A Comparative Study of Seroprevalence of 17 Common Pathogens Among Airline Pilots and Office Workers

Cureus. 2023 Dec 19;15(12):e50778. doi: 10.7759/cureus.50778. eCollection 2023 Dec.

Abstract

Background The variation in infection risk among individuals is thought to be partially influenced by occupational factors. This study aims to investigate the seropositivity rates of 17 common infectious agents in male airline pilots (APs), a professional group known to experience a high prevalence of cardiovascular and gastrointestinal diseases. Methodology In our study, we employed a case-control design with 100 male APs as cases, matched by age, sex, and tenure (i.e., at least five years of service) to 100 male office workers (OWs) who served as controls. We measured the IgG antibody levels to 17 pathogens using specific enzyme-linked immunosorbent assays, including herpes simplex virus 1, herpes simplex virus 2, varicella-zoster virus, Epstein-Barr virus, cytomegalovirus, human herpesvirus 6, human herpesvirus 7, Kaposi's sarcoma-associated herpesvirus, Toxoplasma gondii, human T-lymphotropic virus 1, BK virus, John Cunningham virus, Merkel cell polyomavirus, human papillomavirus 16, human papillomavirus 18, Chlamydia trachomatis, and Helicobacter pylori. The determination of seropositivity cutoffs for each pathogen was made in accordance with the guidelines provided by the respective kit manufacturers. Results The seropositivity rates for the 17 pathogens ranged from 1% for human T-lymphotropic virus 1 to 94% for varicella-zoster virus and were similar in both professions, except for herpes simplex virus 1 and Helicobacter pylori, which were more prevalent in APs. Conclusions Our findings suggest a higher prevalence of previous infections with herpes simplex virus 1 and Helicobacter pylori in APs compared to OWs. These infections may be associated with the prevalence of specific non-communicable diseases in this professional group. However, additional longitudinal studies are needed to substantiate this hypothesis.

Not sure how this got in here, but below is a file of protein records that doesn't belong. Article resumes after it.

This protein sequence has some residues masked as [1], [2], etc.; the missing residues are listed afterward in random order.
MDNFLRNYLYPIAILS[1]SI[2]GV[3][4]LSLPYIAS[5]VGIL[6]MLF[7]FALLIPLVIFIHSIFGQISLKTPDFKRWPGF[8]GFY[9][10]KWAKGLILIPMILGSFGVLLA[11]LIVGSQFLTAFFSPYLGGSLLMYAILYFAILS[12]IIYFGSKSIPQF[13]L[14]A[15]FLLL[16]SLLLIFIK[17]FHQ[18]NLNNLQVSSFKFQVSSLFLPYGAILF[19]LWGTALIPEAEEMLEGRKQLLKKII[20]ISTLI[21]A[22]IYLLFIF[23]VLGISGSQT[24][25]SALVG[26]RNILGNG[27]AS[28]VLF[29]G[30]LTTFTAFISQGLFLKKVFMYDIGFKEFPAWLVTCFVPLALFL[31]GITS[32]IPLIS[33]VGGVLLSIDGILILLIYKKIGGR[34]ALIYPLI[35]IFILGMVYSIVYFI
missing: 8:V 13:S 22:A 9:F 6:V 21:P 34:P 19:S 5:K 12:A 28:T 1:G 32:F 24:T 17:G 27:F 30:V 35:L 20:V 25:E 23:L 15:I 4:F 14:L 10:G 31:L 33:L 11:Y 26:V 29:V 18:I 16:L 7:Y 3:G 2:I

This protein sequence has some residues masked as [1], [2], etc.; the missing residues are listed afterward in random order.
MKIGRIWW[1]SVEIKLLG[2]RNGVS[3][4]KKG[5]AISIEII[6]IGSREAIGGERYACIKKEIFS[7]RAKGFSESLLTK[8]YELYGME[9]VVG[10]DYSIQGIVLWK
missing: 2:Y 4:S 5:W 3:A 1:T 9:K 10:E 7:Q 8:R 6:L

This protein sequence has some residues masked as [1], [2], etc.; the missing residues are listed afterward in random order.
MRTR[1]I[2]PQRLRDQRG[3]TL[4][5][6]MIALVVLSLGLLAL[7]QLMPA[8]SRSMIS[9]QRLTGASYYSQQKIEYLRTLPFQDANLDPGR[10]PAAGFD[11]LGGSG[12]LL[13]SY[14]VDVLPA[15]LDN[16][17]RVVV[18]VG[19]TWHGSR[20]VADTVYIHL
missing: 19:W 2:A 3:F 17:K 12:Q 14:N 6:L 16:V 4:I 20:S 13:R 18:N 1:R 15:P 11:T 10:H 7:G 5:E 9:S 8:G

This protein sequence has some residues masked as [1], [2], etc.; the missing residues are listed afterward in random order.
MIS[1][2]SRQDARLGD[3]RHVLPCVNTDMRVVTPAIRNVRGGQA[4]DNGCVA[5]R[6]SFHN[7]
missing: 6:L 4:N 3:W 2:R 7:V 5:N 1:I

Keywords: airline pilots; infections; occupational medicine; office workers; seroprevalence.